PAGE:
But what were some of the immediate influences of what would become TF fandom? Certainly there were werewolf fans aplenty before the rise of the internet, in no small part owing to the brilliant special effects work of Rick Baker in An American Werewolf in London (1980) and Rob Bottin in The Howling (1981). It is also notable that, just as furry emerged in part from other media (particularly comics and sci-fi), so too did TF have precedent in numerous media. Werewolves and other were-creatures roamed not just Hollywood but also short fiction and novels (Guy Endore’s Werewolf of Paris (1933) is often considered the Frankenstein or Dracula of werewolf lit, and let’s not forget the transformative classics of our youth such as Animorphs and Goosebumps: The Werewolf of Fever Swamp!), TV shows (many furries describe TF scenes in 90s cartoons, including Aladdin to Gargoyles, as the earliest indications of their fascination), and comics. Marvel featured numerous werewolves, such as Cap-Wolf, Jack Russell (from Werewolf by Night), and Rahne Sinclair (a.k.a. Wolfsbane), in the 1970s. These provided source material for the 1974 comic, The Curse of the Werewolf, whose front cover advertises that it comes with a record for kids learning to read: “The action ‘comes alive’ as you read!”

The Curse of the Werewolf (1974). Power Records no. 17N. Written by Marv Wolfman. Art by Mike Ploog and Frank Chiaramonte

The 90s: AHWW, the Transformation Story Archive, Comics, Webrings

TF fans were a small but mighty contingent; they just needed some means of connecting with one another. And that’s what the early internet made possible. Before the browser-dominated web that we are familiar with today, furries in the early 90s turned to multi-user text games (particularly furryMUCK), “an online gathering place for furry fans to meet and socialize in a virtual role-playing environment” (Wikifur, “FurryMUCK”). Much of the community was text-based at this time owing to bandwidth concerns. As one early user reported to me in an interview, “If you wanted to view any furry artwork, you basically just had a list of links ordered by date that linked to a low resolution image (50-80 KB max, roughly). One site didn’t even allow JPG because they were considered too new and too slow for many computers” (ShadowChaser).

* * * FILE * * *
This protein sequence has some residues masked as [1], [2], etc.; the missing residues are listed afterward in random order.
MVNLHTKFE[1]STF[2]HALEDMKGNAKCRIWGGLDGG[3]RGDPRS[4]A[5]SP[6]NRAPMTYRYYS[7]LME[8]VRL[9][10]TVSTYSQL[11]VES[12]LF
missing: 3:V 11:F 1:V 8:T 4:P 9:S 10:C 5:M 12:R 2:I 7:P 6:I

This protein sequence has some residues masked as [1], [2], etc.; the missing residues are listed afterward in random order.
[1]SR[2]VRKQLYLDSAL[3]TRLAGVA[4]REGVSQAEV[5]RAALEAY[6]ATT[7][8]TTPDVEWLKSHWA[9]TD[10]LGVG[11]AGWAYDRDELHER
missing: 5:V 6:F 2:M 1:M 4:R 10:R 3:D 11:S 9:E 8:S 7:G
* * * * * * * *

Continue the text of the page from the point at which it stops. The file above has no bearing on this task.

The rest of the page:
With websites being mostly static, folks tended to connect via IRC (internet relay chat) or Usenet (sometimes called “internet news” protocol). Not unlike Reddit today, Usenet catered to different interests, allowing small, like-minded communities to form. One such community was known as alt.horror.werewolves or AHWW. And still is: IRC and Usenet groups may not be as front and center as they once were, but many are still active, and many inactive places still have archives visible on the web.

Anyway, if you search the earliest AHWW(ooo, if I may?) threads, which date back to November 1992, you’ll find that a) the overlapping but distinct communities that we now call TF and Therian (ΔΘ) existed in mostly undifferentiated form in these forums; b) a lot of the same topics that the TF and Therian communities still talk about today were being talked about back then. Users frequently, for instance, discuss ways of becoming a werewolf, which include getting bitten, wearing a wolf pelt under the full moon, and drinking from a wolf’s paw (though please be-were, one user cautions, that doing so IRL could actually make you sick!). One user praises Nathan Juran’s 1973 The Boy Who Cried Werewolf because “you get to see the werewolf early on and get plenty of him through the movie; none of this coy don’t-see-the-werewolf-till-the-end business” (Joan V). Folks shared TF media, lore, and their individual “werecards” – or, a description of one’s were-self, including name, phenotype, and physical appearance. Here was a world in which TF fans and therians could finally be themselves, together. Though centered in the US, this was already a diverse community. Even in its earliest years the list saw participants from the UK, Germany, France, and Australia. If any Australian greymuzzles want to teach me about Loup-Garou Underground, I’m all (fuzzy, pointed) ears!

As AHWW gets a little older, threads on TF mingle with “HORROR/SCI-FI soundtracks for sale,” “WRITERS SEEKING PUBLICATION,” and other spam—a testament to the transformation of the internet into a commercial hub. One also sees a rise in “flamers” trolling lists. Writes one flamer, too cowardly to share their full name, “You are a human being. You are not a wolf, and never were.” AHWW transformed in its own identity, too, as folks debated changing its name to reflect users’ broader interests in all things were—different species, different genres (beyond horror), different questions and answers and identities.